We have a world full of psycho kids and "young adults" out there, raised on video games, who can barely differentiate between reality and fantasy anymore: the Columbine shooters, that Colorado theater shooter, the Sandy Hook freak, those two 12 year old girls who stabbed their friend nineteen times and left her to die in the woods "for Slenderman." Now we have what is possibly the most influential film franchise of all time hinting -- no, not hinting, but blatantly stating -- that killing your father is the path to understanding yourself? And your dad, as he dies an agonizing death right before your eyes, will forgive you for it?

That. Is. Messed. The. Eff. Up.

Oh, and don't forget: it's a Disney movie!

Second-run, DVD, Netflix, whatever or wherever... I'll be skipping The Force Awakens.

I Didn't Know

I didn’t know. I truly had no idea.

Wednesday, September 9, 2015 was my last day as a teacher at XXX Elementary School. I had no idea how difficult, how exceptionally sad, it would be to leave a job I thought I was totally burned out on.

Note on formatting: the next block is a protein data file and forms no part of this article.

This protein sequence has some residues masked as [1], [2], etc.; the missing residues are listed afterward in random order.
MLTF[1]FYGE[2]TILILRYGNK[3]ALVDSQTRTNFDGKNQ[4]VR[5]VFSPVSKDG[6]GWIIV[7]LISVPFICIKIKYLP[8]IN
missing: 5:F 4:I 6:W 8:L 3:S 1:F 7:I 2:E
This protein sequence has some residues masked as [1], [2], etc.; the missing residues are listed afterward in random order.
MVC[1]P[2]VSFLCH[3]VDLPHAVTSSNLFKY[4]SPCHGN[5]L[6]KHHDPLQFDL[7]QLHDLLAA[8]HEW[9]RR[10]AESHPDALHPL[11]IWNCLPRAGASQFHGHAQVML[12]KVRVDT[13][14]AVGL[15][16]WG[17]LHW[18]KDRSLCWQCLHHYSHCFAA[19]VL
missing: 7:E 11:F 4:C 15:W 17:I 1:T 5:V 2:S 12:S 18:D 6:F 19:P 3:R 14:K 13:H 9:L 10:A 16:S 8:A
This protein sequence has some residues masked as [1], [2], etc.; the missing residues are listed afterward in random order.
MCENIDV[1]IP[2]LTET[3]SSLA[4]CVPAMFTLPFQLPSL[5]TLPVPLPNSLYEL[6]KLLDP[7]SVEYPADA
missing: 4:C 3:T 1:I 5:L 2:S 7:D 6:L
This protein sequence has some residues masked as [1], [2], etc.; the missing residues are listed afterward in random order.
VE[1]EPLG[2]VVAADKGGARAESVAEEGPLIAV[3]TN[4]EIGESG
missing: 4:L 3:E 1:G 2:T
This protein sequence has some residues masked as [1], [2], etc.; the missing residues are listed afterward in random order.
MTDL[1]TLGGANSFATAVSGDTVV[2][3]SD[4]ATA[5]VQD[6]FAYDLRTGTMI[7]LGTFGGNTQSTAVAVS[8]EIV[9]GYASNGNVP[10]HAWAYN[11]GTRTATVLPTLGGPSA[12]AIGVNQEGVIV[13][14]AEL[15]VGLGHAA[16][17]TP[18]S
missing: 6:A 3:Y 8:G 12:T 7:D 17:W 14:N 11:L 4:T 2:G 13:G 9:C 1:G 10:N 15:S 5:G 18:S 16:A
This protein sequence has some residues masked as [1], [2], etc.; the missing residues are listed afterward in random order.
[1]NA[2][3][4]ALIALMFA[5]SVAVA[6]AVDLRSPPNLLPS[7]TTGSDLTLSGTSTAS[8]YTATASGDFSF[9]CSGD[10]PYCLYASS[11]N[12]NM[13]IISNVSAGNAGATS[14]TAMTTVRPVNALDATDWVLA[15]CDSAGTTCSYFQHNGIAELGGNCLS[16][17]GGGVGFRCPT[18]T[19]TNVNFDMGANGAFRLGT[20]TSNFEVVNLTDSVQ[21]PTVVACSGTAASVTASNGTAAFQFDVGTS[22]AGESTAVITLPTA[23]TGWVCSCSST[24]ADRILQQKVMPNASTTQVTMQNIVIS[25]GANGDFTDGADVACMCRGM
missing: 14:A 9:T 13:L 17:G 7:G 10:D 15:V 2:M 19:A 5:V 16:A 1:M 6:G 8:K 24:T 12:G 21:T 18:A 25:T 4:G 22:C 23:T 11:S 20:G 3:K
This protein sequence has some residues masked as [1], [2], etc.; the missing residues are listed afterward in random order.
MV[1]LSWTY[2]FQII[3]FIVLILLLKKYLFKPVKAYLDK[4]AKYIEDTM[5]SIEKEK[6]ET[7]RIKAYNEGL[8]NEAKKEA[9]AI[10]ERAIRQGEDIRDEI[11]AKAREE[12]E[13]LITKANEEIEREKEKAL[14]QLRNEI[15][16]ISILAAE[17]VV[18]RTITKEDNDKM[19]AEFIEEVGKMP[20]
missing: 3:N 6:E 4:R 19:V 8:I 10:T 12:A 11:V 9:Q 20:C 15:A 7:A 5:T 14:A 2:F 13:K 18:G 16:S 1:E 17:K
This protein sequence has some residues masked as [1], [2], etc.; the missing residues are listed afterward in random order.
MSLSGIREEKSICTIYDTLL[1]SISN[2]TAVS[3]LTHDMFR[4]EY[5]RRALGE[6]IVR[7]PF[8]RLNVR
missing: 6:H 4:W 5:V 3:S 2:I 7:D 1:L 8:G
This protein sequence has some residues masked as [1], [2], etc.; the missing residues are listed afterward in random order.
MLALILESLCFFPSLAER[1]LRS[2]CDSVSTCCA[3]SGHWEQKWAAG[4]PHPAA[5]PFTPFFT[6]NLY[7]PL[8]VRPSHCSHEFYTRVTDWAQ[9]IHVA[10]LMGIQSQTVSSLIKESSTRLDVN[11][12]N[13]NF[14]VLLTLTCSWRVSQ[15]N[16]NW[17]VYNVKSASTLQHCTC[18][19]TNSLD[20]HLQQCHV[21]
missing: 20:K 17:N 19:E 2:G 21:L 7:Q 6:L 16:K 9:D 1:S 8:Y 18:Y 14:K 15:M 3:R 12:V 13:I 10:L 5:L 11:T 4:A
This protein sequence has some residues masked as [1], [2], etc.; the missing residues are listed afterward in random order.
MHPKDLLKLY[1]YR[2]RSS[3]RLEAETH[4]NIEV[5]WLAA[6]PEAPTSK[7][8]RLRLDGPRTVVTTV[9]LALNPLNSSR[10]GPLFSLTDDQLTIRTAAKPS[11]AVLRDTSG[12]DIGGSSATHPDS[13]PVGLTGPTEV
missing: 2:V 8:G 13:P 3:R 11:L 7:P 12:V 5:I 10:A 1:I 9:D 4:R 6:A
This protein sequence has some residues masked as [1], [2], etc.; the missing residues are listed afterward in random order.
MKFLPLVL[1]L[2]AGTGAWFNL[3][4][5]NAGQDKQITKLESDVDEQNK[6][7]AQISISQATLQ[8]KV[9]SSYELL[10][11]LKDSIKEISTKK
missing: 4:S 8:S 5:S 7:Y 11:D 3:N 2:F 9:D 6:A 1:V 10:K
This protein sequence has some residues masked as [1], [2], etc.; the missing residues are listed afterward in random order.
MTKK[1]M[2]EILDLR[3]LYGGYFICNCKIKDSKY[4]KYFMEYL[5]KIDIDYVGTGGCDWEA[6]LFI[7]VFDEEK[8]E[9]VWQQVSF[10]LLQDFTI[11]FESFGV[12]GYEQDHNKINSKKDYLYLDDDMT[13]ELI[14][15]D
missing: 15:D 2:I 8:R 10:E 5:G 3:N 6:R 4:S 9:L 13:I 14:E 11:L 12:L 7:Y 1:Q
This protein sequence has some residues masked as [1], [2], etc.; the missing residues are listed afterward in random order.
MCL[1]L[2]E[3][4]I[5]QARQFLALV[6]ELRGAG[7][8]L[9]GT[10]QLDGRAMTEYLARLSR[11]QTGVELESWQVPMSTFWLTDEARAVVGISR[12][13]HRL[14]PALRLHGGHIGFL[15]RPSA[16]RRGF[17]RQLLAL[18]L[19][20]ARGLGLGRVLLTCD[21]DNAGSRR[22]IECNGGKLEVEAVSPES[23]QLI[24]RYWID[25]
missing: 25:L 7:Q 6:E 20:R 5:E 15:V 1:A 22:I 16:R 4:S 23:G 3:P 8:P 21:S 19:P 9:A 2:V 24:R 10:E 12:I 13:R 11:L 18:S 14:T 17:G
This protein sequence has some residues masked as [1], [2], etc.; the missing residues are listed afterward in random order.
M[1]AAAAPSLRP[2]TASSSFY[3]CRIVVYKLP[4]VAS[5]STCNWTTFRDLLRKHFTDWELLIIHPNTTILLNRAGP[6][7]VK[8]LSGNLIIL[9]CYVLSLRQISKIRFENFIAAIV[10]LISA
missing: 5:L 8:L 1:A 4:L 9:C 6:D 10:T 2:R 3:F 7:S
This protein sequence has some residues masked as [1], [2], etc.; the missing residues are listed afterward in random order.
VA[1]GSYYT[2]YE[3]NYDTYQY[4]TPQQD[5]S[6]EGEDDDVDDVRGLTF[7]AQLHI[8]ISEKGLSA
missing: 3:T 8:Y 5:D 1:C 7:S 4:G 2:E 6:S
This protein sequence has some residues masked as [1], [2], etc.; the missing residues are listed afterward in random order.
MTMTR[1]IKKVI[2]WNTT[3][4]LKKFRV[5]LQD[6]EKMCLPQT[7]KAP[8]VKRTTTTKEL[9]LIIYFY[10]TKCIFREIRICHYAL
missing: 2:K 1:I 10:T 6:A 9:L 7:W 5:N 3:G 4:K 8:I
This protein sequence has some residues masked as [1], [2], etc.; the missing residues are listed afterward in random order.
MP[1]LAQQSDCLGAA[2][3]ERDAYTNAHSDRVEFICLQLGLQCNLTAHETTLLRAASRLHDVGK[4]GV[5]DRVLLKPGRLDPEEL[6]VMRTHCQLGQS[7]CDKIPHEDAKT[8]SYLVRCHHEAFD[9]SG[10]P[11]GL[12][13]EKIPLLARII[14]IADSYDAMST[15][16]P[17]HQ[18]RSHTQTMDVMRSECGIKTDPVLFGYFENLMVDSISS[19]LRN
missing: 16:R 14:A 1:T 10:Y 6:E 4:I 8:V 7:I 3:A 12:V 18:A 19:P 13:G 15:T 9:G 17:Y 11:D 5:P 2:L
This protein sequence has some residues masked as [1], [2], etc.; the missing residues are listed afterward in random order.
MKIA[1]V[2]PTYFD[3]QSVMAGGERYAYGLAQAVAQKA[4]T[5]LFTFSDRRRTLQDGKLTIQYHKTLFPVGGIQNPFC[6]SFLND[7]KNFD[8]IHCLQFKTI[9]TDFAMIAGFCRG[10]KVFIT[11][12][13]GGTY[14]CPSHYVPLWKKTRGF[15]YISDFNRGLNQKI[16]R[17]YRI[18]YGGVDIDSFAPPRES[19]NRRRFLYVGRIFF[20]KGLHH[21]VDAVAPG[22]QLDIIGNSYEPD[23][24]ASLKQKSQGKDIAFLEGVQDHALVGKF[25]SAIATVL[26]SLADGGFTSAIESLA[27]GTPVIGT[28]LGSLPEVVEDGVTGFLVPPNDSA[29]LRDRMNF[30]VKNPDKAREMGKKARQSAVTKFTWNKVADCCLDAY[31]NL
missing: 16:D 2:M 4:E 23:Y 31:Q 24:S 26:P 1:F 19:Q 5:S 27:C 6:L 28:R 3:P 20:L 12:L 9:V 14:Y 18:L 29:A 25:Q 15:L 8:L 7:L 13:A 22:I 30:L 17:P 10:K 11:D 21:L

But more significantly, more difficult, and even more surprising: I had no idea what my presence meant to the school. I truly had no inkling of the regard and affection my coworkers had for me.

I am overwhelmed and astonished.

And now I’m wondering if leaving, leaving the school and leaving Hawaii, will be one of the greatest mistakes of my life.

I’ve always considered myself to be at best a mediocre teacher. Sure, I can relate well to particular students, but overall I never thought I was anything special. On the contrary, I’ve always felt inferior, unprofessional, and ineffective compared to most of my colleagues. I just did my little SPED thing and tried, with mixed success, not to be an inconvenience.

I figured my leaving would be little more than a blip on the radar. I’ve seen a few teachers leave over the years: teachers with more seniority, teachers with better credentials, teachers with more professional accomplishments, and teachers who are a lot more “teacher-ly.” Some have retired, some have transferred to other schools, some took admin positions, some moved out of state. There was usually a brief acknowledgement of their service, a card for anyone who was interested to sign, and a cursory lei presentation.